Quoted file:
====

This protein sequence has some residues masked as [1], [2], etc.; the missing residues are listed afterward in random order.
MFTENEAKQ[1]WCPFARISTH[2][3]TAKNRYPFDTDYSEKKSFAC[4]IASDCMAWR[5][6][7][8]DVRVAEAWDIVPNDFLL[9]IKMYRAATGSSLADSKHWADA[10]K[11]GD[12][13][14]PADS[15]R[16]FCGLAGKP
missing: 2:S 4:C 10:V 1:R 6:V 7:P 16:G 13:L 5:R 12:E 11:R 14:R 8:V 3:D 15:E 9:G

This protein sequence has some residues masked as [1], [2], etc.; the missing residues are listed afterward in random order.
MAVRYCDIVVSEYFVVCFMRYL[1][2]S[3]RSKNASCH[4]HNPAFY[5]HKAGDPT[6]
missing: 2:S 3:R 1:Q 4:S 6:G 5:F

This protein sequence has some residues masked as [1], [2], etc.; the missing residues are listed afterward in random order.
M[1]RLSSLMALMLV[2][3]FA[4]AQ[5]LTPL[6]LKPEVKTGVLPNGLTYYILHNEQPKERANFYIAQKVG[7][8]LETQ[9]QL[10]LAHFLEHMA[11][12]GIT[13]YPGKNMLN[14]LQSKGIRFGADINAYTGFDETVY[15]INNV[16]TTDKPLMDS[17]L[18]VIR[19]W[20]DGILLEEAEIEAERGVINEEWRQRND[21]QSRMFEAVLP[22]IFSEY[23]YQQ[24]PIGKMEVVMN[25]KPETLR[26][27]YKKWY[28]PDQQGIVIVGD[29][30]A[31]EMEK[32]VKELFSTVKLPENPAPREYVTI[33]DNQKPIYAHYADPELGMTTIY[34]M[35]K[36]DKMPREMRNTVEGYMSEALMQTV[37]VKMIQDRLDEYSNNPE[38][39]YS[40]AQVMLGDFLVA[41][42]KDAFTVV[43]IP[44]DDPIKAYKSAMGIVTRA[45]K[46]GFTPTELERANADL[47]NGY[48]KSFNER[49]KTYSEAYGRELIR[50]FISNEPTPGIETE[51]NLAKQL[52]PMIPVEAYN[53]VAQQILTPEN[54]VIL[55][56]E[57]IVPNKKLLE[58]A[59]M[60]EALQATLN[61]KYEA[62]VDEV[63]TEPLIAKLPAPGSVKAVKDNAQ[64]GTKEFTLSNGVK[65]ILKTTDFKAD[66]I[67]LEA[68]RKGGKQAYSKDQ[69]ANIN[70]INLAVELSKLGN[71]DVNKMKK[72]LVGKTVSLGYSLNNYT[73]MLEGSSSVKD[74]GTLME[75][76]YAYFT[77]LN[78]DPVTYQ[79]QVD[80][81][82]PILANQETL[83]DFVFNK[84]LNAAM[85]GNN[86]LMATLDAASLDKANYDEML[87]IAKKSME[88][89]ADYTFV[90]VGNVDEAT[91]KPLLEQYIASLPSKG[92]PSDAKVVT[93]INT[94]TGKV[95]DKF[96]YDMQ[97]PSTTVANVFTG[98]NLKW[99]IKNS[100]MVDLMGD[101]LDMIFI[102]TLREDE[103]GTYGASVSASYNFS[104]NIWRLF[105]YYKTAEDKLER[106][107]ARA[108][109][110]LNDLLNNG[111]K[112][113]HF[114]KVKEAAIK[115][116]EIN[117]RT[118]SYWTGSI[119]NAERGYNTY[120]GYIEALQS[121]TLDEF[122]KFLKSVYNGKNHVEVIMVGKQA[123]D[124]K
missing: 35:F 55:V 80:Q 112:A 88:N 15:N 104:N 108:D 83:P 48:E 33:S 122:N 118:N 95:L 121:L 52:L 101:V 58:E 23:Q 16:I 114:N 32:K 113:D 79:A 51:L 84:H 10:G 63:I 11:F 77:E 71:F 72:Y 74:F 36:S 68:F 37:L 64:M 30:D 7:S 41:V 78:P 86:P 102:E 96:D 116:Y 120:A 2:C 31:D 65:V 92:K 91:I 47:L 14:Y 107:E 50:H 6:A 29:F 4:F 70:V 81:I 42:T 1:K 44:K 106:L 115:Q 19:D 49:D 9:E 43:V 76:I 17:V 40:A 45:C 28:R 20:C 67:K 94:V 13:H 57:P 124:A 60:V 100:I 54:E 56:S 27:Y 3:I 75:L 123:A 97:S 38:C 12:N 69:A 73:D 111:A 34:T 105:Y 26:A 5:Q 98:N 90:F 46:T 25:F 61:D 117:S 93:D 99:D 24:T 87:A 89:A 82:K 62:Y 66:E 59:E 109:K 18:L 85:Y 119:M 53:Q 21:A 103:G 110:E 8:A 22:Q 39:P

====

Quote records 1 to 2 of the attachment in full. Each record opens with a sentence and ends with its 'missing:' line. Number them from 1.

This protein sequence has some residues masked as [1], [2], etc.; the missing residues are listed afterward in random order.
MFTENEAKQ[1]WCPFARISTH[2][3]TAKNRYPFDTDYSEKKSFAC[4]IASDCMAWR[5][6][7][8]DVRVAEAWDIVPNDFLL[9]IKMYRAATGSSLADSKHWADA[10]K[11]GD[12][13][14]PADS[15]R[16]FCGLAGKP
missing: 2:S 4:C 10:V 1:R 6:V 7:P 16:G 13:L 5:R 12:E 11:R 14:R 8:V 3:D 15:E 9:G

This protein sequence has some residues masked as [1], [2], etc.; the missing residues are listed afterward in random order.
MAVRYCDIVVSEYFVVCFMRYL[1][2]S[3]RSKNASCH[4]HNPAFY[5]HKAGDPT[6]
missing: 2:S 3:R 1:Q 4:S 6:G 5:F